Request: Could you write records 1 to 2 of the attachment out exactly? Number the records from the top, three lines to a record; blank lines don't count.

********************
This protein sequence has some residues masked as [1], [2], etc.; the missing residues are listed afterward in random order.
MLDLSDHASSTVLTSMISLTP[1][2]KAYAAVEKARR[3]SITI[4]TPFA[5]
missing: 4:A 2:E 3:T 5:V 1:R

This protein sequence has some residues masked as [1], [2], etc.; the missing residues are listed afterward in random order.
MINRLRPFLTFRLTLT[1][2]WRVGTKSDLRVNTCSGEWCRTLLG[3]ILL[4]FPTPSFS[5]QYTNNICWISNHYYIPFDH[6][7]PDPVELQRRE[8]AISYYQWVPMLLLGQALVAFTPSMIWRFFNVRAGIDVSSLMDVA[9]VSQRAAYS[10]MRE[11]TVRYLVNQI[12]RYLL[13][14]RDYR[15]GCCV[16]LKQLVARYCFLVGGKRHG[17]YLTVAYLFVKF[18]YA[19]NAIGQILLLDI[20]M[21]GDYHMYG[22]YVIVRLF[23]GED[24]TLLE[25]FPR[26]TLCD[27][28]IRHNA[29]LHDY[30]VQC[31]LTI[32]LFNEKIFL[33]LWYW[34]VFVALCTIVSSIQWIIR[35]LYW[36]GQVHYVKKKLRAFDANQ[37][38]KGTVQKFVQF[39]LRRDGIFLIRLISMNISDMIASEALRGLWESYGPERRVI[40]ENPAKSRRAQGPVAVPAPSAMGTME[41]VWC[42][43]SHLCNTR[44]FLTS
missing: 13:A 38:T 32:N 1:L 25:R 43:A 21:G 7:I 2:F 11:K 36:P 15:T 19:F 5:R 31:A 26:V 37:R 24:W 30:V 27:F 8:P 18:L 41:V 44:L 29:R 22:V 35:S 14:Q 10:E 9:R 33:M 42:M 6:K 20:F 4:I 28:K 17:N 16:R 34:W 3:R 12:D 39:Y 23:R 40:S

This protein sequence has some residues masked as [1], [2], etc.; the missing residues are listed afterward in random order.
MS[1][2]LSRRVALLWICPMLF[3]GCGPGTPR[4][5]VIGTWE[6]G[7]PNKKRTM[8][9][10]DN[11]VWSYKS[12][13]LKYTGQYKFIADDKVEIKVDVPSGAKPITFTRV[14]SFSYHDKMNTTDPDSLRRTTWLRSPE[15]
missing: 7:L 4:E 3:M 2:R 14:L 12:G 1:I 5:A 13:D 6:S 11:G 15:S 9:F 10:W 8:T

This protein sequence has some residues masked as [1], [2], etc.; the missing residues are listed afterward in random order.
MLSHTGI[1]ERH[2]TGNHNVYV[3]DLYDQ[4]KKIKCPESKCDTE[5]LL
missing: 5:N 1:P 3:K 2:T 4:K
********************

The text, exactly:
This protein sequence has some residues masked as [1], [2], etc.; the missing residues are listed afterward in random order.
MLDLSDHASSTVLTSMISLTP[1][2]KAYAAVEKARR[3]SITI[4]TPFA[5]
missing: 4:A 2:E 3:T 5:V 1:R

This protein sequence has some residues masked as [1], [2], etc.; the missing residues are listed afterward in random order.
MINRLRPFLTFRLTLT[1][2]WRVGTKSDLRVNTCSGEWCRTLLG[3]ILL[4]FPTPSFS[5]QYTNNICWISNHYYIPFDH[6][7]PDPVELQRRE[8]AISYYQWVPMLLLGQALVAFTPSMIWRFFNVRAGIDVSSLMDVA[9]VSQRAAYS[10]MRE[11]TVRYLVNQI[12]RYLL[13][14]RDYR[15]GCCV[16]LKQLVARYCFLVGGKRHG[17]YLTVAYLFVKF[18]YA[19]NAIGQILLLDI[20]M[21]GDYHMYG[22]YVIVRLF[23]GED[24]TLLE[25]FPR[26]TLCD[27][28]IRHNA[29]LHDY[30]VQC[31]LTI[32]LFNEKIFL[33]LWYW[34]VFVALCTIVSSIQWIIR[35]LYW[36]GQVHYVKKKLRAFDANQ[37][38]KGTVQKFVQF[39]LRRDGIFLIRLISMNISDMIASEALRGLWESYGPERRVI[40]ENPAKSRRAQGPVAVPAPSAMGTME[41]VWC[42][43]SHLCNTR[44]FLTS
missing: 13:A 38:T 32:N 1:L 25:R 43:A 21:G 7:I 2:F 11:K 36:P 15:T 19:F 5:R 31:A 26:V 37:R 24:W 30:V 27:F 8:P 18:L 41:V 44:L 29:R 22:V 35:S 14:Q 10:E 9:R 33:M 42:M 6:K 20:F 4:I 28:K 17:N 16:R 34:W 3:R 12:D 39:Y 23:R 40:S